Steve Bannon takes on California | KALW

Steve Bannon takes on California

Oct 23, 2017


California Republicans held their annual convention in Anaheim over the weekend. They made a controversial choice, inviting former White House adviser Steve Bannon to give a keynote address Friday night.

And while protesters gathered outside the Marriott, where Bannon spoke, a capacity crowd inside showed up to hear what he had to say.

Bannon noted how companies such as Apple — among many others in the United States — amass money overseas to avoid paying taxes.

“The folks up there think they get a special deal,” he said. “Put these companies in Ireland, or Luxembourg, or in the Canary Islands, wherever they put them. Don’t have to pay taxes, right? They want all the benefits of a free society … this inextricably linked combination of commercial relationships, trade deals, capital markets, that we, the citizens of the United States, underwrite.”

Bannon drew a strong reaction from the crowd when he talked about the “California Values Act,” written by State Senate President Pro Tem Kevin de Leon and signed this month by Governor Brown. It’s also known as “the Sanctuary State Bill” and prohibits state and local law enforcement from acting as agents for federal immigration officers.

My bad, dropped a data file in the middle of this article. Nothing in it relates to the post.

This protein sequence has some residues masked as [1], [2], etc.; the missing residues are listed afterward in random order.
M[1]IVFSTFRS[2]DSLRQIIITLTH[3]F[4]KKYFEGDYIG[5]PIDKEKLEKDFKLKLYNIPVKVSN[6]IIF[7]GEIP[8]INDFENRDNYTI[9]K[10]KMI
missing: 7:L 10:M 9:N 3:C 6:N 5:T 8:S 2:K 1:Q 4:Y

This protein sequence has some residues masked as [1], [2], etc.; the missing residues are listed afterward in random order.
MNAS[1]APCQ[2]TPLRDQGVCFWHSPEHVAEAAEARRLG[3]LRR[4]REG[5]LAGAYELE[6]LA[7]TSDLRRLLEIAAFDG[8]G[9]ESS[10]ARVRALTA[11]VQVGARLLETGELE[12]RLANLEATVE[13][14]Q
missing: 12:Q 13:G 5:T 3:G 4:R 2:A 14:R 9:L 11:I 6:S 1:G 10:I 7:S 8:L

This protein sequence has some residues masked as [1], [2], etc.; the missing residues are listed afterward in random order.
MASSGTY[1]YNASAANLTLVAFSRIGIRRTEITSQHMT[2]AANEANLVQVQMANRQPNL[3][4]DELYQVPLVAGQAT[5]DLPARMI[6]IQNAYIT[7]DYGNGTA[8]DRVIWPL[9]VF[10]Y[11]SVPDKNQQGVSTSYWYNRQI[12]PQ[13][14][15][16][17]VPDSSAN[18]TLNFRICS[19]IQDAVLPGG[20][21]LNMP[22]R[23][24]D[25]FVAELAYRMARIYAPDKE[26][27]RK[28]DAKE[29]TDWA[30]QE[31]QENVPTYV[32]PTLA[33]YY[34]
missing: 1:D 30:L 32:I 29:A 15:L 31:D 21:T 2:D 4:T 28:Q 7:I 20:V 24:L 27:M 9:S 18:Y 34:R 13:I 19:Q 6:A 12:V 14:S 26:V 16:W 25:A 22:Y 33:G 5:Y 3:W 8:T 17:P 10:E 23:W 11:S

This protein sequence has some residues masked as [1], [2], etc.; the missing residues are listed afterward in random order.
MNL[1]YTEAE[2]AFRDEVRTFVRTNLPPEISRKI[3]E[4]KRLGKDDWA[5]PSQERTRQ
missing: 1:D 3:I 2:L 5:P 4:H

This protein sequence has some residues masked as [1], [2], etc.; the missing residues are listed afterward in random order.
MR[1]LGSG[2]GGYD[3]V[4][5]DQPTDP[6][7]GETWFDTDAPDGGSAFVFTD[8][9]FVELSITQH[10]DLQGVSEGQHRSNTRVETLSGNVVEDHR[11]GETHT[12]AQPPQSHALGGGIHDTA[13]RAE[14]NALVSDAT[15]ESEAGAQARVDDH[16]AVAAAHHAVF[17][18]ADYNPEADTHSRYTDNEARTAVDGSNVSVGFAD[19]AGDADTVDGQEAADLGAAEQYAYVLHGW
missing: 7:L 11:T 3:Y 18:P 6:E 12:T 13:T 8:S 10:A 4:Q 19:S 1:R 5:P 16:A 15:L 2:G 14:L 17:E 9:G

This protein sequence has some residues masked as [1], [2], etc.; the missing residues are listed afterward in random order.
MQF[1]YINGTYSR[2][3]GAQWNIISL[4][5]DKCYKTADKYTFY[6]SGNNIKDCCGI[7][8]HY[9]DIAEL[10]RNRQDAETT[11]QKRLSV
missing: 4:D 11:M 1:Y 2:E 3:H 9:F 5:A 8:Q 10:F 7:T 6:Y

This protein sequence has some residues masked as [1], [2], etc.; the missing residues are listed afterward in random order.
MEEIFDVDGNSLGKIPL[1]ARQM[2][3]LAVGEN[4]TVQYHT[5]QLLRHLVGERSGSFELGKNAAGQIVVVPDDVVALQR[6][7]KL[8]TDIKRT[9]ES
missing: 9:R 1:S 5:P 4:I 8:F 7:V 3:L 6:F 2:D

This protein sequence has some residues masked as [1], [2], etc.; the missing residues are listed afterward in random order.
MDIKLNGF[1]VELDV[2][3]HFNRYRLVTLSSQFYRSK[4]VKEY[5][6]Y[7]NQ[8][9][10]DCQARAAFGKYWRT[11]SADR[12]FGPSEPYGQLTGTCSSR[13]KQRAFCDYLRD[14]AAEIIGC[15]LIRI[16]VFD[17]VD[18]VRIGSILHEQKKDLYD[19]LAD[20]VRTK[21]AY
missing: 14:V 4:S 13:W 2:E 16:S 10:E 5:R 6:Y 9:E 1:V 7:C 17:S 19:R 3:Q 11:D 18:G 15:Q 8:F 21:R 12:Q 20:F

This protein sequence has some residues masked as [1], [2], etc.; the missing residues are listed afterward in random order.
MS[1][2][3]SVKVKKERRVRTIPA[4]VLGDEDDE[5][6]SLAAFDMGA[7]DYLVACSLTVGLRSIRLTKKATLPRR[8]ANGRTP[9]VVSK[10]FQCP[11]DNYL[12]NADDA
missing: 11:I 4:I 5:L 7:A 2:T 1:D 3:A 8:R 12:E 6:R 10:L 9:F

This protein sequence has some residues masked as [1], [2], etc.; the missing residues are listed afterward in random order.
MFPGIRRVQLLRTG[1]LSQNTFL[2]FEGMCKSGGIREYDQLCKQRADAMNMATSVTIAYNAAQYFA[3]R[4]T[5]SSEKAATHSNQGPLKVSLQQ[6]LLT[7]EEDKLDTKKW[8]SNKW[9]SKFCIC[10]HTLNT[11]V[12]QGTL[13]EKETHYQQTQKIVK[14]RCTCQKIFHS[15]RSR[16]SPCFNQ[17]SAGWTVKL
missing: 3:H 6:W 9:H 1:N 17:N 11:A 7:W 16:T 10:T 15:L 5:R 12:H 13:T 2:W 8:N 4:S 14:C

“You’ve nullified the sanctuary cities law in this state,” Bannon said. “In fact, you’re a sanctuary state. And trust me, if you do not roll this back, and I’m talking about people in this room, 10 or 15 years from now, the folks in Silicon Valley and the progressive left in this state are going to try to secede from the Union.”

The Breitbart News executive mostly focused on national issues in his 40-minute talk, but he did give a little effort to rally California’s Republicans.

“Everything you need to win, you have,” he said. “You have great candidates. Big, bold ideas. Actionable ideas. And you can put together a grassroots army. It hasn’t happened in California to date, but you can do it, and you’re going to have to do it.”

California’s GOP has a ways to go. Only about a quarter of the state’s voters are registered Republicans.